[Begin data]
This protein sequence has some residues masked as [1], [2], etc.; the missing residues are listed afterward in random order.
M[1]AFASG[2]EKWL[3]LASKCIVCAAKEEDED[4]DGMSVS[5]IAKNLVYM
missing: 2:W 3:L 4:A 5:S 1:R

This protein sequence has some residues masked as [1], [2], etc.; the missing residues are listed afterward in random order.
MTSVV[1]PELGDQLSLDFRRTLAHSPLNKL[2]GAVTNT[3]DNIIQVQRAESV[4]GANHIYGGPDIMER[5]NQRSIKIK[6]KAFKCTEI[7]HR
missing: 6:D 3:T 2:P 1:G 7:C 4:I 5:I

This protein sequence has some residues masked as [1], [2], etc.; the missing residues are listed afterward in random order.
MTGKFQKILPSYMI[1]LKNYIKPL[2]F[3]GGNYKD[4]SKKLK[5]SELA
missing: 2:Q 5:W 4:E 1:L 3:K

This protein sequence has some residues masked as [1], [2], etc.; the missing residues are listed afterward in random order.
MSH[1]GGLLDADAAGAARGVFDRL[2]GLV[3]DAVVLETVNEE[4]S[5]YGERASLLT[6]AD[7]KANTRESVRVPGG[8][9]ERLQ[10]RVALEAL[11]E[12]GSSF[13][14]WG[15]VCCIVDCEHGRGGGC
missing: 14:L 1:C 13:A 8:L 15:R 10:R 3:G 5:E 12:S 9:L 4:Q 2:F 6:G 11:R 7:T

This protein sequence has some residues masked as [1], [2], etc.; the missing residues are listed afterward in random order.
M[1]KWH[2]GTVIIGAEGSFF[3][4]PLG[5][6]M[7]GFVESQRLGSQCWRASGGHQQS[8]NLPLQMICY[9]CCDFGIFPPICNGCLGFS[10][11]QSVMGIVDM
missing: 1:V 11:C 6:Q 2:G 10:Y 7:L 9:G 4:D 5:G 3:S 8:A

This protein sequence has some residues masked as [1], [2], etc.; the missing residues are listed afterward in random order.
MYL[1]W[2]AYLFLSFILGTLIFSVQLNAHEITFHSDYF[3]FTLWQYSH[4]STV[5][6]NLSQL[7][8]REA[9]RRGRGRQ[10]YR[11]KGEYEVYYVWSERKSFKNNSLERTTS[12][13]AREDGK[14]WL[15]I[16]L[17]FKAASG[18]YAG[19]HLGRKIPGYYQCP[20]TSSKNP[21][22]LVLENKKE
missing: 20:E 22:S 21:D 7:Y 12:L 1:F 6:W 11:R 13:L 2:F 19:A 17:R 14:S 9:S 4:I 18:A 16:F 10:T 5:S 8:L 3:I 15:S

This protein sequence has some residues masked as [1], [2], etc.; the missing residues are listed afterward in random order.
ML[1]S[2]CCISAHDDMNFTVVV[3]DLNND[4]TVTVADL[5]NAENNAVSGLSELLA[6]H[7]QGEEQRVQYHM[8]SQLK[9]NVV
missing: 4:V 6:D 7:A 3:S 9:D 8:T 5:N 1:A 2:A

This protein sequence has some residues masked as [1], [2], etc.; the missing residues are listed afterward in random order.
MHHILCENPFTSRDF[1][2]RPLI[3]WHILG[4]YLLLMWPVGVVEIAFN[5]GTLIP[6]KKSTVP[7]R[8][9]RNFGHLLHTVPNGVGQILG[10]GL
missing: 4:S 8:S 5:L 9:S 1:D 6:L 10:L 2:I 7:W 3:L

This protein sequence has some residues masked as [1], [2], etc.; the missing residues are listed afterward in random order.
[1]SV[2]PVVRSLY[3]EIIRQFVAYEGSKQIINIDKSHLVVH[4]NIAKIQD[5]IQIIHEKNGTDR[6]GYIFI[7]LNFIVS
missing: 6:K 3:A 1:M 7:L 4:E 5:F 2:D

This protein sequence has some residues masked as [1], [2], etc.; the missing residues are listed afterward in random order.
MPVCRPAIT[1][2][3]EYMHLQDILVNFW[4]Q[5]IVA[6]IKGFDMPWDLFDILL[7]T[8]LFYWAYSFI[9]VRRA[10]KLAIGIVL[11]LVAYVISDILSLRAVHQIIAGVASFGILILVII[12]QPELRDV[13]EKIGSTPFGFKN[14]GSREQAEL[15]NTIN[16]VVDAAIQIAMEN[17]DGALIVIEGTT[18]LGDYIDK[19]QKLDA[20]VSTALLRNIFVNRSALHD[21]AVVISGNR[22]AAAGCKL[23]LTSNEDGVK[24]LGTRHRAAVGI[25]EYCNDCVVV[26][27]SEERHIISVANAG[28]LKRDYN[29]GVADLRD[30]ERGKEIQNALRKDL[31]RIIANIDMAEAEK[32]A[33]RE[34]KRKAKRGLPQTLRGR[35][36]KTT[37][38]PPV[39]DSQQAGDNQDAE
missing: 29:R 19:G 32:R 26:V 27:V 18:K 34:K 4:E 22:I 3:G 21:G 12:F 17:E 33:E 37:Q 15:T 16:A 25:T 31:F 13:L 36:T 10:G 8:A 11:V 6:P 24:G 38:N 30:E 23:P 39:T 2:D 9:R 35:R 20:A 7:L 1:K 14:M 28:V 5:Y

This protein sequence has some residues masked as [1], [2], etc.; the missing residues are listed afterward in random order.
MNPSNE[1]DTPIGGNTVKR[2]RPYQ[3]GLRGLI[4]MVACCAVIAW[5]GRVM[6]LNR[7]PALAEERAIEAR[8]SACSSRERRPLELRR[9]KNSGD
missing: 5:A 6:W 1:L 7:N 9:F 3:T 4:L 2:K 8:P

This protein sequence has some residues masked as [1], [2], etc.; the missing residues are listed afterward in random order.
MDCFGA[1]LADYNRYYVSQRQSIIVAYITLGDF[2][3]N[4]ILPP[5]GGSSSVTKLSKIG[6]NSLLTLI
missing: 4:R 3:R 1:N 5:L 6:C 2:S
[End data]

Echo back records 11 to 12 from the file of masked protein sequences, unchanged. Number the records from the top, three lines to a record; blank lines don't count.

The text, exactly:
This protein sequence has some residues masked as [1], [2], etc.; the missing residues are listed afterward in random order.
MNPSNE[1]DTPIGGNTVKR[2]RPYQ[3]GLRGLI[4]MVACCAVIAW[5]GRVM[6]LNR[7]PALAEERAIEAR[8]SACSSRERRPLELRR[9]KNSGD
missing: 5:A 6:W 1:L 7:N 9:F 3:T 4:L 2:K 8:P

This protein sequence has some residues masked as [1], [2], etc.; the missing residues are listed afterward in random order.
MDCFGA[1]LADYNRYYVSQRQSIIVAYITLGDF[2][3]N[4]ILPP[5]GGSSSVTKLSKIG[6]NSLLTLI
missing: 4:R 3:R 1:N 5:L 6:C 2:S